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  1. #31
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    Mar 2015
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    Quote Originally Posted by DDH View Post
    I always use bleach in mine, and then I squirt it through the lid to clean the mouth piece and everything to.

    Beach evaporates so once you let it sit a bit after rinsing it the bleach smell and all will disapate.
    Only the water in the bleach evaporates - the sodium hypochlorite remains as a residue salt (try evaporating a small puddle of bleach - you'll see a white residue left behind)...it's this residue that can be harmful when ingested. It's always best to rinse thoroughly after treating with bleach.

  2. #32
    Join Date
    Mar 2015
    Posts
    2
    oxygen bleach may eventually leach out the plasticizer leaving your PE bottle brittle allowing it to break easily. If you use any bleach at all, rinse it with copious amounts of water immediately afterwards.

  3. #33
    Join Date
    Jun 2010
    Posts
    6,446
    Quote Originally Posted by Crankin View Post
    Well, if it does, then I'm dead...
    I know this comment was from 2008, Crankin, but I laughed out loud for at least a minute.

    Empathy.
    So long as the wheels are still turning, life is good.

    Battswebb

    Pinarello Quattro~CAADX~ Zurich Lemond
    Specialized Romin Saddles

    Surly Krampus!

  4. #34
    Join Date
    Feb 2005
    Location
    Concord, MA
    Posts
    13,099
    Still living.
    I bought bottles that can go in the dishwasher...
    2015 Trek Silque SSL
    Specialized Oura

    2011 Guru Praemio
    Specialized Oura

  5. #35
    Join Date
    Jun 2010
    Posts
    6,446
    Mine go in the dishwasher, too. But that doesn't get rid of the mold. I've found using q-tips on the camelback polars will remove the first layer, making the caps easier to clean.
    Last edited by Muirenn; 03-02-2015 at 05:52 AM.
    So long as the wheels are still turning, life is good.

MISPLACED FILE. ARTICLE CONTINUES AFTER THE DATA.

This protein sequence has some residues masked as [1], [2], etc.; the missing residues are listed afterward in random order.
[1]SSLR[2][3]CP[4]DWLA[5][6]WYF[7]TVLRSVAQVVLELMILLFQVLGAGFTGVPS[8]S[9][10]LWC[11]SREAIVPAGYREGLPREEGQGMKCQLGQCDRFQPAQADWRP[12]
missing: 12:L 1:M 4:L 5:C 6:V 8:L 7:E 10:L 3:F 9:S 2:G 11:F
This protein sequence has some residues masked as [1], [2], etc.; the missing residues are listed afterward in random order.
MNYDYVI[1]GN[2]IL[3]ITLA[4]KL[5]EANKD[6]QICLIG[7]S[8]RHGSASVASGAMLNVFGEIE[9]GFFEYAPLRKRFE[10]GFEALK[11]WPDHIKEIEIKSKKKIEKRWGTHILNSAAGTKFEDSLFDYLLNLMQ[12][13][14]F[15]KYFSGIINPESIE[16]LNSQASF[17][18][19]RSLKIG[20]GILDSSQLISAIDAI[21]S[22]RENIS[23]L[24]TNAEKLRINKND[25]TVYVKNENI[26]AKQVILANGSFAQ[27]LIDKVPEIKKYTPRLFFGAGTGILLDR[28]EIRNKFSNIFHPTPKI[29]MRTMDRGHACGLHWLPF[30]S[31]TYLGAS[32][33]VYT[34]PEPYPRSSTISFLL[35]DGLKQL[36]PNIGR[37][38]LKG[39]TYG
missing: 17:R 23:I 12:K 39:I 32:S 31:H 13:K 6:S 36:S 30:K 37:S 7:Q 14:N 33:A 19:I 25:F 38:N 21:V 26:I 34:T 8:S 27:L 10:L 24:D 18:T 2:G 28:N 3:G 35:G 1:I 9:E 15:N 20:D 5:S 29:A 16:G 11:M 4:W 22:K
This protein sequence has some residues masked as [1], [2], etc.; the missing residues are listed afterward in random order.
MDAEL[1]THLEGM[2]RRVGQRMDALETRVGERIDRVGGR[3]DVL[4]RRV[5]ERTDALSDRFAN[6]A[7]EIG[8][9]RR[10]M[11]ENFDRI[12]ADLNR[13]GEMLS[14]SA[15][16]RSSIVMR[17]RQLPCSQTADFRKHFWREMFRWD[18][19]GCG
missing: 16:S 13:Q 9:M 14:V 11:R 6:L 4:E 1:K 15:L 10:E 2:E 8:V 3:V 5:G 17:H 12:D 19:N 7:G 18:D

Battswebb

    Pinarello Quattro~CAADX~ Zurich Lemond
    Specialized Romin Saddles

    Surly Krampus!

  6. #36
    Join Date
    May 2008
    Location
    northern Virginia
    Posts
    5,823
    Quote Originally Posted by Muirenn View Post
    Mine go in the dishwasher, too. But that doesn't get rid of the mold. I've found using q-tips on the camelback polars will remove the first layer, making the caps easier to clean.
    I keep a toothbrush in the kitchen for cleaning things like water bottle caps. If I'm really having trouble getting them clean I will use zinc dandruff shampoo instead of dish soap, then will rinse the hell out if them. (Somewhere there is a thread about laundry, with a mention of dandruff shampoo having antibacterial, antimicrobial and antifungal qualities.)

    - Gray Trek Madone 4.7 road bike, mystery crack in top tube repaired by Calfee, Bontrager Affinity RXL saddle
    - Red Trek 6000 mountain bike, Bontrager Evoke WSD saddle

    Gone but not forgotten:
    - Silver Trek 2000 road bike
    - Two awesome and worn out Juliana saddles

  7. #37
    Join Date
    May 2013
    Location
    california
    Posts
    1,200
    Quote Originally Posted by Muirenn View Post
    Mine go in the dishwasher, too. But that doesn't get rid of the mold. I've found using q-tips on the camelback polars will remove the first layer, making the caps easier to clean.